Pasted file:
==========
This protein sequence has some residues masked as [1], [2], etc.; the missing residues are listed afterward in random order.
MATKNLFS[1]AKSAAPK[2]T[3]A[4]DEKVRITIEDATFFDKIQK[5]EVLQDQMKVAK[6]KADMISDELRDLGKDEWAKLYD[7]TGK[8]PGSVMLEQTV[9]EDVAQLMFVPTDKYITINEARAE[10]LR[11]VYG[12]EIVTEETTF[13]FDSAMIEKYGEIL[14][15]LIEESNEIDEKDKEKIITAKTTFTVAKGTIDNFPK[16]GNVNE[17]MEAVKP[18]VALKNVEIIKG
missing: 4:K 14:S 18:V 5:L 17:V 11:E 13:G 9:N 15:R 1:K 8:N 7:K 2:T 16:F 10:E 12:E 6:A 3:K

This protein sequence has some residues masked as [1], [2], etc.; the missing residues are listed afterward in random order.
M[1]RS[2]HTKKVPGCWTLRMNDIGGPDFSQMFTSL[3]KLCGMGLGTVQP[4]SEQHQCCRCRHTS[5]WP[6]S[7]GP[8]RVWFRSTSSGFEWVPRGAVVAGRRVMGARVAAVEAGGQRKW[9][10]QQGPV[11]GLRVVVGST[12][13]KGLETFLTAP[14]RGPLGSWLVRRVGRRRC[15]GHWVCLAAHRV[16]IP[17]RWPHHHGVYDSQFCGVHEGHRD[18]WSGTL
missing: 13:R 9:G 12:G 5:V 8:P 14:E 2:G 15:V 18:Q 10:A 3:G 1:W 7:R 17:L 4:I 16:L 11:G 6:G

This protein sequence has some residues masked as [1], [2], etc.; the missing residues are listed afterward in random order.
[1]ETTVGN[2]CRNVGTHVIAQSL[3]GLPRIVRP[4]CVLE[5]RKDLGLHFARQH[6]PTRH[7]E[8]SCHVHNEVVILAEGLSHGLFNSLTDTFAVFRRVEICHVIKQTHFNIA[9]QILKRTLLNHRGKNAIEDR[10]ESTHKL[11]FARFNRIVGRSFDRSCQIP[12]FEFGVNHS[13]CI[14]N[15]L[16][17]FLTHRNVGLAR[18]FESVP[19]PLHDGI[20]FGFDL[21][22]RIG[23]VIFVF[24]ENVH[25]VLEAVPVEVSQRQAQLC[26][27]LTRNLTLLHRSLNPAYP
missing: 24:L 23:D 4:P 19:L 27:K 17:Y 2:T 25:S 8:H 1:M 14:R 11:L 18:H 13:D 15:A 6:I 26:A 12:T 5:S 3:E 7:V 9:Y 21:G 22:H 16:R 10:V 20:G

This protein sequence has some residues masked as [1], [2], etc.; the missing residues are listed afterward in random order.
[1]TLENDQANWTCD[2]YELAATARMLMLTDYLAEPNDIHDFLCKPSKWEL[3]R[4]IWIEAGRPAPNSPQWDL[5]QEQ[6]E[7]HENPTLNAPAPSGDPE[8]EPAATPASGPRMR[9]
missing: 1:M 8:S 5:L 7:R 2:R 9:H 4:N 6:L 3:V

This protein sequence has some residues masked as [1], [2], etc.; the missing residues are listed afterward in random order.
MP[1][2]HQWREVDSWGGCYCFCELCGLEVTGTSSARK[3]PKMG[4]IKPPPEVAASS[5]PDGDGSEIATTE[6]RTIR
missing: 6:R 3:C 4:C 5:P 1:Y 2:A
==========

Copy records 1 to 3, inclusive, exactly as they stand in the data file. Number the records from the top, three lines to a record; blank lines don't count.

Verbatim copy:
This protein sequence has some residues masked as [1], [2], etc.; the missing residues are listed afterward in random order.
MATKNLFS[1]AKSAAPK[2]T[3]A[4]DEKVRITIEDATFFDKIQK[5]EVLQDQMKVAK[6]KADMISDELRDLGKDEWAKLYD[7]TGK[8]PGSVMLEQTV[9]EDVAQLMFVPTDKYITINEARAE[10]LR[11]VYG[12]EIVTEETTF[13]FDSAMIEKYGEIL[14][15]LIEESNEIDEKDKEKIITAKTTFTVAKGTIDNFPK[16]GNVNE[17]MEAVKP[18]VALKNVEIIKG
missing: 4:K 14:S 18:V 5:L 17:V 11:E 13:G 9:N 15:R 1:K 8:N 7:K 2:T 16:F 10:E 12:E 6:A 3:K

This protein sequence has some residues masked as [1], [2], etc.; the missing residues are listed afterward in random order.
M[1]RS[2]HTKKVPGCWTLRMNDIGGPDFSQMFTSL[3]KLCGMGLGTVQP[4]SEQHQCCRCRHTS[5]WP[6]S[7]GP[8]RVWFRSTSSGFEWVPRGAVVAGRRVMGARVAAVEAGGQRKW[9][10]QQGPV[11]GLRVVVGST[12][13]KGLETFLTAP[14]RGPLGSWLVRRVGRRRC[15]GHWVCLAAHRV[16]IP[17]RWPHHHGVYDSQFCGVHEGHRD[18]WSGTL
missing: 13:R 9:G 12:G 5:V 8:P 14:E 2:G 15:V 18:Q 10:A 3:G 1:W 7:R 17:L 4:I 16:L 11:G 6:G

This protein sequence has some residues masked as [1], [2], etc.; the missing residues are listed afterward in random order.
[1]ETTVGN[2]CRNVGTHVIAQSL[3]GLPRIVRP[4]CVLE[5]RKDLGLHFARQH[6]PTRH[7]E[8]SCHVHNEVVILAEGLSHGLFNSLTDTFAVFRRVEICHVIKQTHFNIA[9]QILKRTLLNHRGKNAIEDR[10]ESTHKL[11]FARFNRIVGRSFDRSCQIP[12]FEFGVNHS[13]CI[14]N[15]L[16][17]FLTHRNVGLAR[18]FESVP[19]PLHDGI[20]FGFDL[21][22]RIG[23]VIFVF[24]ENVH[25]VLEAVPVEVSQRQAQLC[26][27]LTRNLTLLHRSLNPAYP
missing: 24:L 23:D 4:P 19:L 27:K 17:Y 2:T 25:S 8:H 1:M 14:R 11:L 18:H 13:D 15:A 6:I 26:A 12:T 5:S 3:E 7:V 9:Y 21:G 22:H 16:R 10:V 20:G